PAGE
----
Basic Things About Golf Etiquette You Should Remember
Golf is a game that teaches you much more than just how to hit a stationary ball. Many young people would do well to learn the game so that they acquire traits such as honesty, persistence, patience and empathy. Golf etiquette need not be complex however; just a few golden rules can help you avoid making faux pas out on the course and upsetting your playing partners. Here are 6 rules that, once applied, will make you one of the most polite, professional and polished players out there:
- Don't stand in a player's eye line
- Don't move or make a noise
- Don't stand on somebody's line
- Respect the honor
- Play fast
- Hold the flag for your partners
There is not set rule to where you can stand while your partner is playing his shot. As long as you are not standing direct is his or her eye line, you will be fine. Behind and off to a 45 degree angle of your playing partner is a good rule to follow.
It goes without saying that you shouldn't cough, sneeze or yell when your opponent is playing in case you put them off. As soon as your opponent is getting ready to hit, freeze and wait for the shot to go.
There is nothing worse than trying to putt through spike marks on the green. Be aware of your opponents line and don't walk all over that line until he/she has putted out.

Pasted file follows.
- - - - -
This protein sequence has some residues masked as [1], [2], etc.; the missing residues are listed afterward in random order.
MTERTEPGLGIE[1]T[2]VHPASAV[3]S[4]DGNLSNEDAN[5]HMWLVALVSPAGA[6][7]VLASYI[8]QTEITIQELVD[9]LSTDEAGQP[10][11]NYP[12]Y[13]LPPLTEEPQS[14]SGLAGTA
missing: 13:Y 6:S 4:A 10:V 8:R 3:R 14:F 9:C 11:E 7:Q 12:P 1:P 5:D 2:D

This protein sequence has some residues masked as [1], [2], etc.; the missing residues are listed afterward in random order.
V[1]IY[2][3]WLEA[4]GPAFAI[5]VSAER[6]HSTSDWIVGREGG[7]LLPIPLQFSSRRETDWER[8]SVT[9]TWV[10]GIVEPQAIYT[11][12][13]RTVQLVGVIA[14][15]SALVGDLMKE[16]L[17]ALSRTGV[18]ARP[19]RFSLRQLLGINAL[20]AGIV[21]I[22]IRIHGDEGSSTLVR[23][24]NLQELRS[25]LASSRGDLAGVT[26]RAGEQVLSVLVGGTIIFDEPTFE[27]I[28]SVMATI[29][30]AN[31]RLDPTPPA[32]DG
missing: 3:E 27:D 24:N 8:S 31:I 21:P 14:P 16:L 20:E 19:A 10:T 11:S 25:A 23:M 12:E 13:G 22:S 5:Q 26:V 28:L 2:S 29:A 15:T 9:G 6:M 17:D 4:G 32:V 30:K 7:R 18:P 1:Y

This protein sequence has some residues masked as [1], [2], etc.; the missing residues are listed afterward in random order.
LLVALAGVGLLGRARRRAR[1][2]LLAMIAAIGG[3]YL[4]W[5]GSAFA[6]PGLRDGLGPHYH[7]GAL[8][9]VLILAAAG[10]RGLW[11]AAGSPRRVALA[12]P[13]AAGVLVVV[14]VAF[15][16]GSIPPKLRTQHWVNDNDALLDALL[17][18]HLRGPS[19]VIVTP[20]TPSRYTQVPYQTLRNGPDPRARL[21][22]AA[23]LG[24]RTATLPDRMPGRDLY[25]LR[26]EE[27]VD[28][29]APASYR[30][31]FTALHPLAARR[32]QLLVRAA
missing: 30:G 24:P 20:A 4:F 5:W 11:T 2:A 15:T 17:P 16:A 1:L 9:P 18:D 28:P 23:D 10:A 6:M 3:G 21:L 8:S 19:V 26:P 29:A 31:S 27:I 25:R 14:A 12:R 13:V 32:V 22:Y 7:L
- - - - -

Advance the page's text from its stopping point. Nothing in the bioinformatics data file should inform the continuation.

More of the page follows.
The "honor" is golf simply means that the play that scored the lowest on the previous hole gets to hit first off the tee. If your partner scored a 3 on the 11th and you got a 4, don't play out of turn on the 12the tee by hitting first.
The way to ensure that you keep up a good speed on the course is to walk fast and make fast decisions. Don't dawdle over club selections or lines on the greens. If you think it's an 8-iron as you are walking to the ball then trust your instinct and choose that club. Not only will you play faster by being decisive but you'll also be freer and hence play better.
Without professional caddies, you will have to hold (or "tend") the flag for your playing partner in the event that they have a long putt and can't see the bottom of the cup from where they are.